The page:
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Japan’s factory output slumps in worrying sign for economy – Al Jazeera English

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Factory production falls 1.3 percent in April as China’s lockdowns and the Ukraine war weigh on manufacturers.

Japan’s factory output fell sharply last month as China’s draconian “zero COVID” policies and supply chain blockages hampered manufacturing and dampened prospects for growth in the world’s third-largest economy.

Factory production fell 1.3 percent in April compared with the previous month, government data showed on Tuesday, amid steep declines in the manufacture of items including electronic parts and machinery.

The weak figures, which mark the first decrease in three months, came a day after Toyota Motor Corp missed its global production target for April after output declined more than 9 percent year-on-year.

Toyota, the world’s biggest carmaker by sales, last week downgraded its global production target for June while signalling the possibility of slashing production for the whole year.

Shigeto Nagai, head of Japan economics at Oxford Economics, told Al Jazeera he sees waning domestic demand, especially private consumption, as a bigger risk to Japan’s economy than slowing industrial activity.

“Although we are now seeing an impressive recovery driven by pent-up demand, the strength of consumption will be severely constrained by a sharp squeeze in real household income caused by a combination of higher inflation and stagnant wage growth,” Nagai said.

“The weak yen is also clearly a negative to households and consumption, which is supposed to take a lead in the coming recovery after the coronavirus.”

Despite slowing industrial activity, separate retail sales and unemployment figures showed healthy gains.

Retail sales posted the largest rise in nearly a year as consumers ramped up spending after the government eased COVID-19 restrictions, despite rising inflation that threatened to sap demand. Retail sales grew 2.9 percent in April, the biggest jump since May 2021 and well ahead of market forecasts. The jobless rate stood at 2.5 percent, the lowest in more than two years.

“We ought to be on the watch for tighter labour market conditions leading to wage growth, which is the key that the Bank of Japan has been looking for to gauge a sustainable inflation trend,” ING economists said in a note.

While Japan’s services sector has rebounded from the COVID-19 pandemic, manufacturing has faced disruptions and higher material prices due to China’s ongoing lockdowns and Russia’s war in Ukraine.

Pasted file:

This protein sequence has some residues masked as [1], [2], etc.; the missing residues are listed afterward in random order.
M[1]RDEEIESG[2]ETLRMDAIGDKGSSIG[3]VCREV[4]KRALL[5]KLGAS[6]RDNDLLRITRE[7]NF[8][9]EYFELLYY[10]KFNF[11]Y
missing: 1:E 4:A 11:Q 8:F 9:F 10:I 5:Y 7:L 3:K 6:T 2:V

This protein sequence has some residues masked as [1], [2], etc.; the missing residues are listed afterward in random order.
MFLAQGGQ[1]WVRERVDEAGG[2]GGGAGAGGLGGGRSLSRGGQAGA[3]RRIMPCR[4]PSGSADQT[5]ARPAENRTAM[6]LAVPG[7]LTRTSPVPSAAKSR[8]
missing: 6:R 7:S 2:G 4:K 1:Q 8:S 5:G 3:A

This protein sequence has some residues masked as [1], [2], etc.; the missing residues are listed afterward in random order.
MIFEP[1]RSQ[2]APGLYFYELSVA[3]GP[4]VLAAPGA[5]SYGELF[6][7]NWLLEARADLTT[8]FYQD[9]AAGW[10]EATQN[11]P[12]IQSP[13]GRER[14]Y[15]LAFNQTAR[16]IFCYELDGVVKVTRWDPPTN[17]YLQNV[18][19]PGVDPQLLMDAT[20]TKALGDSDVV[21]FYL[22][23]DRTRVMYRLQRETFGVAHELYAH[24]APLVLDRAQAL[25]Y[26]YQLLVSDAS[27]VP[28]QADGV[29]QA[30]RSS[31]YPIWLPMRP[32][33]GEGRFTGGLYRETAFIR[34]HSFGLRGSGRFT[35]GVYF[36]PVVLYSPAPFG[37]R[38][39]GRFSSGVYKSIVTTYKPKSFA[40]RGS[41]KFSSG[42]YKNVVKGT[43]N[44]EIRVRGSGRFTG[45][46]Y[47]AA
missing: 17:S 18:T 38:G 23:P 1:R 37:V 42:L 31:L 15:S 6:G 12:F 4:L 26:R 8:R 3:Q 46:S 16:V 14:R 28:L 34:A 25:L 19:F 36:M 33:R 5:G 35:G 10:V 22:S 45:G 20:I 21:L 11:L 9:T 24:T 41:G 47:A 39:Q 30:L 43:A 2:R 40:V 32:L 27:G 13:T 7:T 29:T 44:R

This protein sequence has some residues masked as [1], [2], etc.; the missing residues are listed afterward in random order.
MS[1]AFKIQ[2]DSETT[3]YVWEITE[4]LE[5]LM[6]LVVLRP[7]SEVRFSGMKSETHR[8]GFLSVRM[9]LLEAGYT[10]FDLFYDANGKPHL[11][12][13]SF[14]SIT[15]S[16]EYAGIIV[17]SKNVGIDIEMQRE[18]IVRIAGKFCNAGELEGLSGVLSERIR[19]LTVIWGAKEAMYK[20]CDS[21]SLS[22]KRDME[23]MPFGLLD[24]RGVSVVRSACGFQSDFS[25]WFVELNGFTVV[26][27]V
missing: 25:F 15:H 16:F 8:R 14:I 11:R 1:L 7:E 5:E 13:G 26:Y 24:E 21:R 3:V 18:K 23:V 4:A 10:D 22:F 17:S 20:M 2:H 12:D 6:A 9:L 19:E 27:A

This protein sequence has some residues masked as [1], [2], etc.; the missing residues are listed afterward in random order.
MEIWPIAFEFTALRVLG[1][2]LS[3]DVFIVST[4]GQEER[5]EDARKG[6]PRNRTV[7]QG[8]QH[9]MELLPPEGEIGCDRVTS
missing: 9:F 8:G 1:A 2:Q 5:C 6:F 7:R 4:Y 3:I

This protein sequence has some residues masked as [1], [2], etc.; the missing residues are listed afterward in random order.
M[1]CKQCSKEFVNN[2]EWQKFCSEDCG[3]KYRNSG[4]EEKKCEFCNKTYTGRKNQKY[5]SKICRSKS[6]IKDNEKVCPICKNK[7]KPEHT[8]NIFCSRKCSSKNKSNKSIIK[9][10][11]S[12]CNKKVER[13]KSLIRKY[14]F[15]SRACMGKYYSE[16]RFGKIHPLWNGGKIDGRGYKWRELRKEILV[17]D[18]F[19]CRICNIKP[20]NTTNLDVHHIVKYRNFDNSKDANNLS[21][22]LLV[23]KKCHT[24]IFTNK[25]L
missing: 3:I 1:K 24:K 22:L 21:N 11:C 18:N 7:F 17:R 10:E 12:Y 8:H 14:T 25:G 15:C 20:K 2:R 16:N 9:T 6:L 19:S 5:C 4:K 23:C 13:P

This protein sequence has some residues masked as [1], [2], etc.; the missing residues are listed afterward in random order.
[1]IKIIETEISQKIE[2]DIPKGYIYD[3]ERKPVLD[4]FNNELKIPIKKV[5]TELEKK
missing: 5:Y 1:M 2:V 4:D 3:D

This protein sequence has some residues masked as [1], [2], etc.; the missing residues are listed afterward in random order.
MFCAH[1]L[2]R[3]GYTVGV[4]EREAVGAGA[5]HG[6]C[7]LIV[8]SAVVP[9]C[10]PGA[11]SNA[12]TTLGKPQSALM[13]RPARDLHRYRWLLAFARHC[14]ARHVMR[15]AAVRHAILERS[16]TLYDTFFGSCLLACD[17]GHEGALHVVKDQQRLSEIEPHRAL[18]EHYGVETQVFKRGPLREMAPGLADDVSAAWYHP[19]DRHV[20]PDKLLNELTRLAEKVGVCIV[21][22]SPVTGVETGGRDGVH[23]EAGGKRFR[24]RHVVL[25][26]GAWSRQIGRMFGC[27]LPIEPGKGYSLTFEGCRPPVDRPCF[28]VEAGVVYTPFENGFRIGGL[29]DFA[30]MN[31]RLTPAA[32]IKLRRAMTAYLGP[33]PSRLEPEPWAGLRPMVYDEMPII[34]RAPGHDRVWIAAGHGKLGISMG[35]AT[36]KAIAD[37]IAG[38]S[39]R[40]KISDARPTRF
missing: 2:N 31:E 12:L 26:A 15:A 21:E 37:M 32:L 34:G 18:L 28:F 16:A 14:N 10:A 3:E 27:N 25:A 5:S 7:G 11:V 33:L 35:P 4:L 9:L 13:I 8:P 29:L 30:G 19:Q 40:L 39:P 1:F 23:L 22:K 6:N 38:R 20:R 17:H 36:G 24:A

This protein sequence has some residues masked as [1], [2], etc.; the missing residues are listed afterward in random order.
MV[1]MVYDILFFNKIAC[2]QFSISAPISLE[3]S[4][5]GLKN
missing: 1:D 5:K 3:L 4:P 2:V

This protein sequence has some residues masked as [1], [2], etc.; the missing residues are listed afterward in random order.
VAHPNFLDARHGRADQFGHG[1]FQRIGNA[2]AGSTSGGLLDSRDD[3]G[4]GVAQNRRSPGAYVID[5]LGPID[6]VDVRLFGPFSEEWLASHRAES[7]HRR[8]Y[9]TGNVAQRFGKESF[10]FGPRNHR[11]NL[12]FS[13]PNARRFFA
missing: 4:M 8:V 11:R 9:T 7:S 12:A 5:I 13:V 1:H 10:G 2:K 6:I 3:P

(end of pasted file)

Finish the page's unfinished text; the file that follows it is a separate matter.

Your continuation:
Manufacturers surveyed by the Ministry of Economy, Trade and Industry (METI) expect output to return to growth in May, growing 4.8 percent, followed by a 8.9 percent advance in June.

“I think the slowdown in industrial production today is temporary mainly reflecting disruptions in supply chains and production activities by COVID-related lockdowns in China,” Nagai said.

“Japan’s exports and production will continue to be affected by the lockdowns for another few months but will regain momentum thereafter. We have limited concern about the prospect of Japan’s manufacturing activities amid strong demand for high-end capital goods and autos. The weak yen will also help exports.”

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The US economy shrank 1.6% in the first quarter, adding to recession fears – CNN

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Minneapolis (CNN Business)The US economy shrank at a slightly faster rate than previously estimated during the first quarter, the Bureau of Economic Analysis said Wednesday.

With one quarter of negative economic growth in the books, the data adds to fears that a recession may be looming.
Real gross domestic product declined at an annualized rate of 1.6% from January to March, according to the BEA’s third and final revisions for the quarter.
Previously, the advance estimate released in April showed a contraction of 1.4%. Last month, that was revised to a decrease of 1.5%.
The first quarter GDP performance, which the BEA noted includes some unquantified effects from the pandemic and the Omicron variant surge, stood in contrast to the fourth quarter of 2021, when the economy grew at a rate of 6.9% from the prior quarter.
The first quarter of 2022, however, marked the start of Russia’s invasion of Ukraine, which sent economic shockwaves throughout the global supply chain, as well as the food, finance and energy markets.
Domestically, US inflation has soared to levels not seen in decades amid ongoing supply chain challenges, rising costs for commodities and labor and spiking oil prices.
The BEA attributed the latest decline of 0.1 percentage point to slower-than-expected growth in consumer spending, although that was partially offset by gains in private inventory investment.
The shift in estimates on consumer spending puts additional emphasis on the latest Personal Consumption Expenditures price index data, one of the Federal Reserve’s preferred gauges of inflation, said Shannon Seery, a Wells Fargo economist. The latest report is set for release on Thursday.
Wells Fargo expects a mild recession to occur in the second quarter of 2023, though strong household finances and solid consumer and business balance sheets should keep such a downturn, if it occurs, fairly tame, Seery said.